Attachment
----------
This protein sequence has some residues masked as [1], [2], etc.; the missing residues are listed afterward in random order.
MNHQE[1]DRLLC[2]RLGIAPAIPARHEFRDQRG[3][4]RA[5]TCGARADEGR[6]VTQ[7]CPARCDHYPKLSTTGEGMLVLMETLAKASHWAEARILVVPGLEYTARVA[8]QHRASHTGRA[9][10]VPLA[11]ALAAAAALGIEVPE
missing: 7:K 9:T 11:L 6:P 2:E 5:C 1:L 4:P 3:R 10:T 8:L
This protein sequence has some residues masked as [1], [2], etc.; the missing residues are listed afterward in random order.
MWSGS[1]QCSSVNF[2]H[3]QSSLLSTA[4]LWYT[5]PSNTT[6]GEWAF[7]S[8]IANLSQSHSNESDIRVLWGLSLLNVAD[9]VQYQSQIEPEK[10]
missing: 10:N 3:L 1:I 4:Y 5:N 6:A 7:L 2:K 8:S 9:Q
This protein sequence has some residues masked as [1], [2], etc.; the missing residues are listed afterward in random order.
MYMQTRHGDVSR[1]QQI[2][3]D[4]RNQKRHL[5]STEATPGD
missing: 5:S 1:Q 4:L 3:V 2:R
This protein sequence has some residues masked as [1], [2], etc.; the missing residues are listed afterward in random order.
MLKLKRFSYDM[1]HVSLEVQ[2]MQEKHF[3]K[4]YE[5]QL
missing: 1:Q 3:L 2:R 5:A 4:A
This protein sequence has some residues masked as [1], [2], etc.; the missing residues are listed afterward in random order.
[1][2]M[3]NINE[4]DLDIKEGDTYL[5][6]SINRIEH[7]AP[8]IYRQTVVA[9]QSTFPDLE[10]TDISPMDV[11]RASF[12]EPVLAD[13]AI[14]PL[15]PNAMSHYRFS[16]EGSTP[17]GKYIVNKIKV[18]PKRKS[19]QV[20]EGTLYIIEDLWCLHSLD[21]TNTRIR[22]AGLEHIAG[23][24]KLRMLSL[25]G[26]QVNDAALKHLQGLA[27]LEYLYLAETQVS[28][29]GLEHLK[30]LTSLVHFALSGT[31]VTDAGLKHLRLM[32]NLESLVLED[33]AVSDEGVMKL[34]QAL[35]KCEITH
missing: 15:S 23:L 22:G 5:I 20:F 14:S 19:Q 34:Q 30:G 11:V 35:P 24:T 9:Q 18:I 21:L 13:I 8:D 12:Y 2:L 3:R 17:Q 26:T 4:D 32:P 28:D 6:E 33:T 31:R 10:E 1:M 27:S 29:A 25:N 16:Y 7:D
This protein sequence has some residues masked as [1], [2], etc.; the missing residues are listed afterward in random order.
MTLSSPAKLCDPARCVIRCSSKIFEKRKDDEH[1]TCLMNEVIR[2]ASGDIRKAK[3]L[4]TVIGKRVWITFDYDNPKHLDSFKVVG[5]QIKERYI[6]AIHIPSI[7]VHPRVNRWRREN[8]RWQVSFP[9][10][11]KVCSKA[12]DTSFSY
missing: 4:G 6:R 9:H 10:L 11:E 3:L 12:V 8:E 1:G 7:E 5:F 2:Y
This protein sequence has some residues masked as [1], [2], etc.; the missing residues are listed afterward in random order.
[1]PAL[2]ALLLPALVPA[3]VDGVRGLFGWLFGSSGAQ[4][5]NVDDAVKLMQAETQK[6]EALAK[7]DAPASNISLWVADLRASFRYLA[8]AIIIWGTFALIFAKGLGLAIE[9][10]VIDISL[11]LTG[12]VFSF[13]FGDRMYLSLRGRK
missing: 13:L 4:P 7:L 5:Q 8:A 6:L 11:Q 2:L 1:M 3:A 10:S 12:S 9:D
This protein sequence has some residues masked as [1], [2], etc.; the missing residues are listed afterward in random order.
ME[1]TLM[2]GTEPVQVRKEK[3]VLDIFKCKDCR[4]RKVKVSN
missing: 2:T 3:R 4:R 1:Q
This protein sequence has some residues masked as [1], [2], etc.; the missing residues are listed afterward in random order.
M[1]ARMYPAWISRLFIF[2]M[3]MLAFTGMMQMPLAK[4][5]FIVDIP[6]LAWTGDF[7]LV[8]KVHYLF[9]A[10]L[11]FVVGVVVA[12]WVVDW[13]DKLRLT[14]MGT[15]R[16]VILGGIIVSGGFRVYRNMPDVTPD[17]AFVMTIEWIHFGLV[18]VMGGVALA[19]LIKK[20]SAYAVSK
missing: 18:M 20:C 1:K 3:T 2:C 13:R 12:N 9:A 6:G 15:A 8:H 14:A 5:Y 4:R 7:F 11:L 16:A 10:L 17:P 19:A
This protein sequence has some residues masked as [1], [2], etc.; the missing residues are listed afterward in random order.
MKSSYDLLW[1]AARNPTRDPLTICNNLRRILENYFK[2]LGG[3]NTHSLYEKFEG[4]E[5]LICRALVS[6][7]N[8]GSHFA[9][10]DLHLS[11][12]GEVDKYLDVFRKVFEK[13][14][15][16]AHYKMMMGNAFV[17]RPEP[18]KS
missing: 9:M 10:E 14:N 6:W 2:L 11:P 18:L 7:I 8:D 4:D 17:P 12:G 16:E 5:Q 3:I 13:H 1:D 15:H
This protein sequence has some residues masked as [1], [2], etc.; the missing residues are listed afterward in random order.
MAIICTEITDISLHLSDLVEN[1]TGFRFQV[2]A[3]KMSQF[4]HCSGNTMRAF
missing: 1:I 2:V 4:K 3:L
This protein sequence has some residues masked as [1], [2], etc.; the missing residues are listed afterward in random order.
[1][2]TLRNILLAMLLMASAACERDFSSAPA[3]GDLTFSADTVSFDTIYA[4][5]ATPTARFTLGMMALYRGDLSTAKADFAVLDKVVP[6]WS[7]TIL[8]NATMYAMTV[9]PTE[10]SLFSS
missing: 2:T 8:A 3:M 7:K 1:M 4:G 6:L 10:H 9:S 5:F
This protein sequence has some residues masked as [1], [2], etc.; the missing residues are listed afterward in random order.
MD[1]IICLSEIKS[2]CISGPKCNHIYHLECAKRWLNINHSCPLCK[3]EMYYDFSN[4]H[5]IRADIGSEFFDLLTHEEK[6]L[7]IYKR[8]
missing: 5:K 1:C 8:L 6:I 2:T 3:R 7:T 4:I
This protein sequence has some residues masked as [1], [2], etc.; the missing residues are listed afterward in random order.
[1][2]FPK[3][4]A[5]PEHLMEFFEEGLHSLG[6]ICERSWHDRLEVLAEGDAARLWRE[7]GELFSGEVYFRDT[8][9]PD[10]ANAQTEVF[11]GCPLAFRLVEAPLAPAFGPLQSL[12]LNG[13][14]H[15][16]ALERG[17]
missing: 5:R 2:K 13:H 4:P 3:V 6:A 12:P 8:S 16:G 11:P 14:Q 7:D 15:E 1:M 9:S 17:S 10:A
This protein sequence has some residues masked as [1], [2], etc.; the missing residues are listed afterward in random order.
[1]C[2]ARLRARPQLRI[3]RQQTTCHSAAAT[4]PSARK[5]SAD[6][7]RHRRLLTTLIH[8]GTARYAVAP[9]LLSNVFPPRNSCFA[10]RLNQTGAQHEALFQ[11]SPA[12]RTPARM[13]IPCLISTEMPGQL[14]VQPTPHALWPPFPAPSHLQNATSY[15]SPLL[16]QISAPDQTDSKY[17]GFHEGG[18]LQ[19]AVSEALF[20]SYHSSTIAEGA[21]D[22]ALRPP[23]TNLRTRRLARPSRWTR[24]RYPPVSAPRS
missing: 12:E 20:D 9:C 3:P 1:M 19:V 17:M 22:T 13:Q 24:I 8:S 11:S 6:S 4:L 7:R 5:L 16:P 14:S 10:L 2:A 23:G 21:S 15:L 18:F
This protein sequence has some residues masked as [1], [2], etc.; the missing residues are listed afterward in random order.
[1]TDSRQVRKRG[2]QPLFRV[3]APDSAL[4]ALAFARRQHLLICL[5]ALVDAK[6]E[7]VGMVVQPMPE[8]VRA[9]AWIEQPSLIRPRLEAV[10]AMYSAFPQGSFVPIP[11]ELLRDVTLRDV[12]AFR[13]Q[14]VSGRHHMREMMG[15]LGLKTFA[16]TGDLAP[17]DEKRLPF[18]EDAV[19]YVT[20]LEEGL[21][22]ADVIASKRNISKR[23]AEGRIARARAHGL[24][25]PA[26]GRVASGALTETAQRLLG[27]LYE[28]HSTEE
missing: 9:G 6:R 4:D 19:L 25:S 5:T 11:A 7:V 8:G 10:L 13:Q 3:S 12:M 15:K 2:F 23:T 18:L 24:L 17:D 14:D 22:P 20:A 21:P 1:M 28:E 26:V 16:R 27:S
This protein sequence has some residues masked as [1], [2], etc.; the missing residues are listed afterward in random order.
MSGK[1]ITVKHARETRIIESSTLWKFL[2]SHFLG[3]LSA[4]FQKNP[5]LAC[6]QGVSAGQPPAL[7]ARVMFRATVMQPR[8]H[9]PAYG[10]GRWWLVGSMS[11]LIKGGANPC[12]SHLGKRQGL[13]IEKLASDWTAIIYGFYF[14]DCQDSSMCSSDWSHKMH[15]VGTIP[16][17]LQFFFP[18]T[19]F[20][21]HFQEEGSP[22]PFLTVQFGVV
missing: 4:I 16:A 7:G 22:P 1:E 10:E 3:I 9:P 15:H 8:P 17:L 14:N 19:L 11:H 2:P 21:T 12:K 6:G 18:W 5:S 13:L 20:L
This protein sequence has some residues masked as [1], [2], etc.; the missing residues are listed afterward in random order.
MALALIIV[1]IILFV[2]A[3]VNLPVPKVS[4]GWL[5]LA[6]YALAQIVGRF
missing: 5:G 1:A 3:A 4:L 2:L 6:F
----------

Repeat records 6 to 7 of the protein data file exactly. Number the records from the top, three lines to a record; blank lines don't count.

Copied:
This protein sequence has some residues masked as [1], [2], etc.; the missing residues are listed afterward in random order.
MTLSSPAKLCDPARCVIRCSSKIFEKRKDDEH[1]TCLMNEVIR[2]ASGDIRKAK[3]L[4]TVIGKRVWITFDYDNPKHLDSFKVVG[5]QIKERYI[6]AIHIPSI[7]VHPRVNRWRREN[8]RWQVSFP[9][10][11]KVCSKA[12]DTSFSY
missing: 4:G 6:R 9:H 10:L 11:E 3:L 12:V 8:E 1:G 7:E 5:F 2:Y
This protein sequence has some residues masked as [1], [2], etc.; the missing residues are listed afterward in random order.
[1]PAL[2]ALLLPALVPA[3]VDGVRGLFGWLFGSSGAQ[4][5]NVDDAVKLMQAETQK[6]EALAK[7]DAPASNISLWVADLRASFRYLA[8]AIIIWGTFALIFAKGLGLAIE[9][10]VIDISL[11]LTG[12]VFSF[13]FGDRMYLSLRGRK
missing: 13:L 4:P 7:L 5:Q 8:A 6:L 11:Q 2:L 1:M 3:A 10:S 12:S 9:D